It’s been said that the British don’t have institutions, they have satire.
But what happens when the institutions start satirising themselves?
Anyone who has survived a Daily Mail news conference – battle shock First World War soldiers spring to mind – will tell you that Monday’s front page was a stroke of utter genius. Really.
— Sky News (@SkyNews) November 9, 2014
Trolling its own audience and the wider chatterati at large is the Mail’s forte. Long before the web gave its over-sized brother MailOnline a global platform, the paper has been working its formulaic delivery to stun, shock and appal when it needs to.
Mail news executives have a keen ear for when news is running out of legs and often respond with a gash splash, the literal equivalent of drawing a line in the news sand.
The formula echoes Sherlock Holmes solution to unsolvable mysteries.
When you have ruled out the impossible, whatever remains, however improbable, is the answer
In selecting a splash, Mail executives work very simple rules.
- Is it new?
- Will it sell papers?
- Will our readers like it?
- Will it enrage our readers?
- Is it Saturday?
News being new and commercial considerations are obvious and common to most papers. The next principles, however, are the paper’s lifeblood – OUR READERS.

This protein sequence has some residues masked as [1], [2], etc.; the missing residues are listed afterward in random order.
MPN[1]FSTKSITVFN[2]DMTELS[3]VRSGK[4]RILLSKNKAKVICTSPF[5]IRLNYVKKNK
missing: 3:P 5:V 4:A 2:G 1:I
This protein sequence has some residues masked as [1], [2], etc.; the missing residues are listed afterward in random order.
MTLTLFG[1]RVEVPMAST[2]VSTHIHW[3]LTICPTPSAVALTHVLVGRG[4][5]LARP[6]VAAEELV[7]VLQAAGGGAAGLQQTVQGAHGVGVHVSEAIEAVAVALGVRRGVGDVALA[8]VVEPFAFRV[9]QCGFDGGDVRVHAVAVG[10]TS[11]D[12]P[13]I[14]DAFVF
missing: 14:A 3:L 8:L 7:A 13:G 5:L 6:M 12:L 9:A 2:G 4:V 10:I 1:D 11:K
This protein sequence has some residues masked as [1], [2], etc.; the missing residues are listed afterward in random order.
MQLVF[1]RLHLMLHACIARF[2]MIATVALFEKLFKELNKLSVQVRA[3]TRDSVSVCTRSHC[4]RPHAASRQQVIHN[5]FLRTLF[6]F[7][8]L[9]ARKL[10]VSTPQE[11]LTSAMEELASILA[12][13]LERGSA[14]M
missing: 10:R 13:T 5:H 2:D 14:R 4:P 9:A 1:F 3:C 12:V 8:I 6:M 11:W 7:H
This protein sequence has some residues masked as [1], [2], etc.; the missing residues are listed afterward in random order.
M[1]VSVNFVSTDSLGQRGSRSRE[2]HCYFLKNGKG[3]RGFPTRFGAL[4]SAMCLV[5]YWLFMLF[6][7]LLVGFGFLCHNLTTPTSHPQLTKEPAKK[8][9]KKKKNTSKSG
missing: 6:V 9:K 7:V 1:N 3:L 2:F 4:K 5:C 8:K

The Mail literally couldn’t give a monkey’s about what the Establishment, the right-on media, the chatterati, twitter or anyone else thinks about its stories. It places the readers fears and loves above all else. They understand their reader constituency above all else and, more importantly, their readers expect them to.
Lastly, Saturday. Saturday is sacrosanct and requires a consumer splash whenever possible. A lot of trollies are pushed pashed newspaper piles in supermarkets on Saturday with the key houshold purchaser – female, data shows – at the helm of the trolley.
But how does 300 outsourced sandwich making jobs become a splash?
Firstly, Sunday. Slow day. Sunday for Monday news basket is empty. Remembrance Sunday too sober to carry through to Monday, a Monday which is already dull, grey and miserable with terrible weather already on the door of commuters and mums on the school run.
The answer is therefore patently obvious.
When you have ruled out the impossible, whatever remains, however improbable, is the splash
Understanding why this is right, one needs to understand the Editor.Non-DMGT staff can get up to speed on the best profile going on Paul Dacre here. It’s as close as you’ll get without having to be thundered at.
Sandwichgate immediately became trolling gold for the web – and rightly so – but who was trolling who? MailOnline will thank you for your custom. Your page clicks have served more ads. Job done. Again.
Britain loves and hates the Mail. But Monday was a great deal brighter thanks to it – because the British love of self-deprecating satire and parody was allowed to shine as Buzzfeed quickly documented.
And the answer to the questioned posed by the Mail, it seems, is No.
And that’s no lie.